Then there are the personal indignities, such as allowing his beloved pony-tail to be snipped off—on the air—by a stylist from Vidal Sassoon last February. Hairiest of all, perhaps, are the questions about his love life, as posed by two of TV's dishiest inquisitors: Regis Philbin and Kathie Lee Gifford.
"So, Gelman," Regis begins a typical ribbing. (He and Kathie Lee always refer to Gelman as Gelman, as if he were the butler and not their seasoned producer of eight years.) "Where did you and your girlfriend go on vacation?"
"The Ocean Club in the Bahamas," replies the never-wed producer. Then, under further grilling, he confesses that he and Laurie Hibberd, 31, cohost of the Fox cable show Breakfast Time, wound up splitting the bills.
"A typical '90s couple!" gibes Kathie Lee.
"Go for the whole lunch!" Regis advises with mock bombast. "You know what I mean? Be a big shot!"
In fact, among his talk show peers, Gelman is a big shot. "Anybody who works in television and sees Michael doing his job has been jealous," says Stuart Krasnow, supervising producer of The Ricki Lake Show. "When a guest falls through, Michael deals with it on the show. When he's having a fight with [Regis or Kathie Lee], he's having it right there on TV"
Most of their jousting is in jest. But not always. During the show, Gelman stands just off-camera, 15 feet from his hosts, and the proximity can be unnerving—at least to Gifford, 41 (who often refers to their producer as Gelmonster). "His body language!" she says. "Oh, please. The minute I mention Cody [now 5 and the older of her and husband Frank Gifford's two oft-discussed offspring], it's like...." She tenses up to mimic her producer's reaction. "What I give Michael credit for is how hard he works and how much he cares," says Gifford. "Regis likes the whole buddy thing."
In fact, the buddy thing is key to Gelman's success. "I consider him to be one of my closest friends," says Philbin, 61. So close that, briefing Reege before each show, Gelman even follows him into the men's room. After taping, the two have lunch, at least three times a week. Then, every night between 10 and 11, at his pied-à-terre on Manhattan's Upper West Side, Gelman phones Philbin at his Park Avenue flat to discuss the next day's Live.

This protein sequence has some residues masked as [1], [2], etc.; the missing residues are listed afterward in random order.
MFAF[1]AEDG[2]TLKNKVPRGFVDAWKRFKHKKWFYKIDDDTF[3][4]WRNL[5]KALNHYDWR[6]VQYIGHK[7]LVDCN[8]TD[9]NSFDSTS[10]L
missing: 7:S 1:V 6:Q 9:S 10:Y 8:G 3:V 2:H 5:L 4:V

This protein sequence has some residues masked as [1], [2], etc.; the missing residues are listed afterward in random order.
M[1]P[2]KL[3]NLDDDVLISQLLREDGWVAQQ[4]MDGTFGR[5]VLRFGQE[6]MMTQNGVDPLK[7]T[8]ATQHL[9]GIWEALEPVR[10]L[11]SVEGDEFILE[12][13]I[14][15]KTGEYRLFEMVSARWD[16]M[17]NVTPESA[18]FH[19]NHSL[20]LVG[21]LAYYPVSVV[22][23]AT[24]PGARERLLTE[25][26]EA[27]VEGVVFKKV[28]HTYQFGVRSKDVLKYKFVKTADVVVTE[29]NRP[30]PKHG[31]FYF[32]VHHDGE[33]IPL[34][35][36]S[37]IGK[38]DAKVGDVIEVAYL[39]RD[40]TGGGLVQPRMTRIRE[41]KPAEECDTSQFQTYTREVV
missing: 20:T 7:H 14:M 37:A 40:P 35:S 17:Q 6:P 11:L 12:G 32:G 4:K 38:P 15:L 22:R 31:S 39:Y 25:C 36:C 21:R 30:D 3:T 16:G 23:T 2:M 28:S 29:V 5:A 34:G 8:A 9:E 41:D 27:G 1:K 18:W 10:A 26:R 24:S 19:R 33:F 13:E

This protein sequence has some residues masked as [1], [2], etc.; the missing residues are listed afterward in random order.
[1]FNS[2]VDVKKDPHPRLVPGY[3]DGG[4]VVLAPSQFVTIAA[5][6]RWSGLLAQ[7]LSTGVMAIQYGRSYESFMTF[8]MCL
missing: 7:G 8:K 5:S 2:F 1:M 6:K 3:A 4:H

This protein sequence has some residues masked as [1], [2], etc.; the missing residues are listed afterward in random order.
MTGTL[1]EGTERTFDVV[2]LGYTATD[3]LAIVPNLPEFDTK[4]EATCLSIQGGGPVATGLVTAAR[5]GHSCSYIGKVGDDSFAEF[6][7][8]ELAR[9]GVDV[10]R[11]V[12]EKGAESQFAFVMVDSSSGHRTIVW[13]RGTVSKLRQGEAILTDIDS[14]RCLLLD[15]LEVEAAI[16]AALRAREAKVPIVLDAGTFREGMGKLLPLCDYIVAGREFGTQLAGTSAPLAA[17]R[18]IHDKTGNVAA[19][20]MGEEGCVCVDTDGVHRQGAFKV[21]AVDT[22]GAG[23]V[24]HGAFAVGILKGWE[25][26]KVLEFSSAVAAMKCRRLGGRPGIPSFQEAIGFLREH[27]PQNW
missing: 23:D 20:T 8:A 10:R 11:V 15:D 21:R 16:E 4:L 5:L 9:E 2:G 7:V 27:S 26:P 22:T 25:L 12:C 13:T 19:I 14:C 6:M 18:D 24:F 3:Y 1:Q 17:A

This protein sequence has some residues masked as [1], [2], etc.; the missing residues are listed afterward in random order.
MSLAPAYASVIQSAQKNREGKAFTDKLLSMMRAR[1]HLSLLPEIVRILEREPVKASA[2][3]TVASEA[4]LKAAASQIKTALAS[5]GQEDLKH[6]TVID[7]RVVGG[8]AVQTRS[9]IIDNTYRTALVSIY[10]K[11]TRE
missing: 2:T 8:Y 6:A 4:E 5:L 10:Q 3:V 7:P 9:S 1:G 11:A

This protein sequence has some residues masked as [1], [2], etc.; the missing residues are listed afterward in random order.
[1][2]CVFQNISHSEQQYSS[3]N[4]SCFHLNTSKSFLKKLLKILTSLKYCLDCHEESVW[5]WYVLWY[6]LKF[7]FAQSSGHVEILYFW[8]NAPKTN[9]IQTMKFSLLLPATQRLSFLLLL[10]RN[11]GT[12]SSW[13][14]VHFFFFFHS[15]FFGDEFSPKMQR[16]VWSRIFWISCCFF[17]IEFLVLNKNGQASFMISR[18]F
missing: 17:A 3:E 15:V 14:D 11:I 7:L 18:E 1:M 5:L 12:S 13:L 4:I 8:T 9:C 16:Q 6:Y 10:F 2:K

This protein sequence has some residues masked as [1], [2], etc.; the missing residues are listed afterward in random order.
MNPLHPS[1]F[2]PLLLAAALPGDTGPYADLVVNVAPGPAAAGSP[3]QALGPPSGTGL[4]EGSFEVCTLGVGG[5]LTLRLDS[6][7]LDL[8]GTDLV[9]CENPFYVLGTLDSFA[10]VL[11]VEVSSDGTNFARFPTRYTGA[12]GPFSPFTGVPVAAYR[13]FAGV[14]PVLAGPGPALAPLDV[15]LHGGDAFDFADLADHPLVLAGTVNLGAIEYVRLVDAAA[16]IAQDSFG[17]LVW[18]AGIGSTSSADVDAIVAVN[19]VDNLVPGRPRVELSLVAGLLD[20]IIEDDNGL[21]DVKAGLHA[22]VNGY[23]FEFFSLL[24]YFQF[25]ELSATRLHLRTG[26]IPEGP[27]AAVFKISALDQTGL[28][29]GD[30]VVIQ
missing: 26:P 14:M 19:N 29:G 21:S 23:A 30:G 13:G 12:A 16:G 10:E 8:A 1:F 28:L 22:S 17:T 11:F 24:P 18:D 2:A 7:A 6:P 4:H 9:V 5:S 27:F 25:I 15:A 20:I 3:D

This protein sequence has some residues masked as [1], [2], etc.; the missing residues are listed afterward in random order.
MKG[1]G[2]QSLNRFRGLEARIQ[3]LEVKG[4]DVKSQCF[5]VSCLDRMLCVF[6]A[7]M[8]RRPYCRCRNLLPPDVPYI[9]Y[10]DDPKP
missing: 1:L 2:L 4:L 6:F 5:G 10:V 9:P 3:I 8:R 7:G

But Gelman is more than just Regis's main man. "His first priority is the show," says Mary Kellogg, an executive for Buena Vista Productions, which syndicates Live. "He eats, breathes and sleeps this show."
Gelman began dreaming of a TV career as an eighth-grader in Highland Park, Ill., where he would train his Super-8 camera on his parents, Ron, now 59 and a printing executive in Boca Raton, Fla., and Rhoda, 57, a case-worker for senior citizens, and his sisters Marci, now 36, and Dana, 32. "It was a lively place," says Gelman. "We'd have a lot of people over, a lot of laughs." Kind of like a talk show.
In 1982 Gelman, then a broadcast management major at the University of Colorado, landed a summer job at WABC in New York City. "I was probably one of those obnoxiously overzealous interns," he says. But, logging 50 hours a week, "I made myself indispensable."
Philbin first met him in 1983 when Gelman, a cocky 22-year-old, signed on as a production assistant for Philbin's New York City-based The Morning Show. He soon moved up to associate producer, and by 1986 he was producing The Regis Philbin Show, a daytime program on Lifetime. A year later—following a brain drain of Regis & Kathie Lee producers to other talk shows—Philbin tapped Gelman to take over. He was 26. "In some ways Regis has been a mentor," says Gelman. "But in other ways"—as when he helps Philbin pick out stylish suits—"I'm like the father, and he's the child."
Says Philbin, with paternal pride: "He's one of the smartest young people I've ever known." And, until he met Hibberd, one of the most eligible bachelors. Though there are no wedding plans, the two have been dating for nearly a year and spend a lot of weekends together at Gelman's three-acre, four-bedroom weekend retreat on Long Island, where he shows off his culinary skills. Thai seafood stew, spicy catfish and broccoli rabe are among his specialties. "Dinner for 14, you wouldn't bat an eye here!" says Hibberd. "What a bonus in a boyfriend!"
MICHAEL A. LIPTON
NANCY MATSUMOTO in New York City
- Nancy Matsumoto.
IT'S NOT EASY BEING MICHAEL GELMAN. First, there are those death-defying stunts that the 33-year-old executive producer of Live with Regis & Kathie Lee is occasionally asked to perform on-camera. Like getting shot out of a circus cannon on New York City's West 67th Street, just a producer's throw from the studio where the syndicated talk show is taped each weekday. Or bungee jumping from a crane 15 stories high—while wearing a radio mike to record his thoughts on the way down. "I was worried I was going to scream out some expletives," says Gelman, who managed to keep it clean.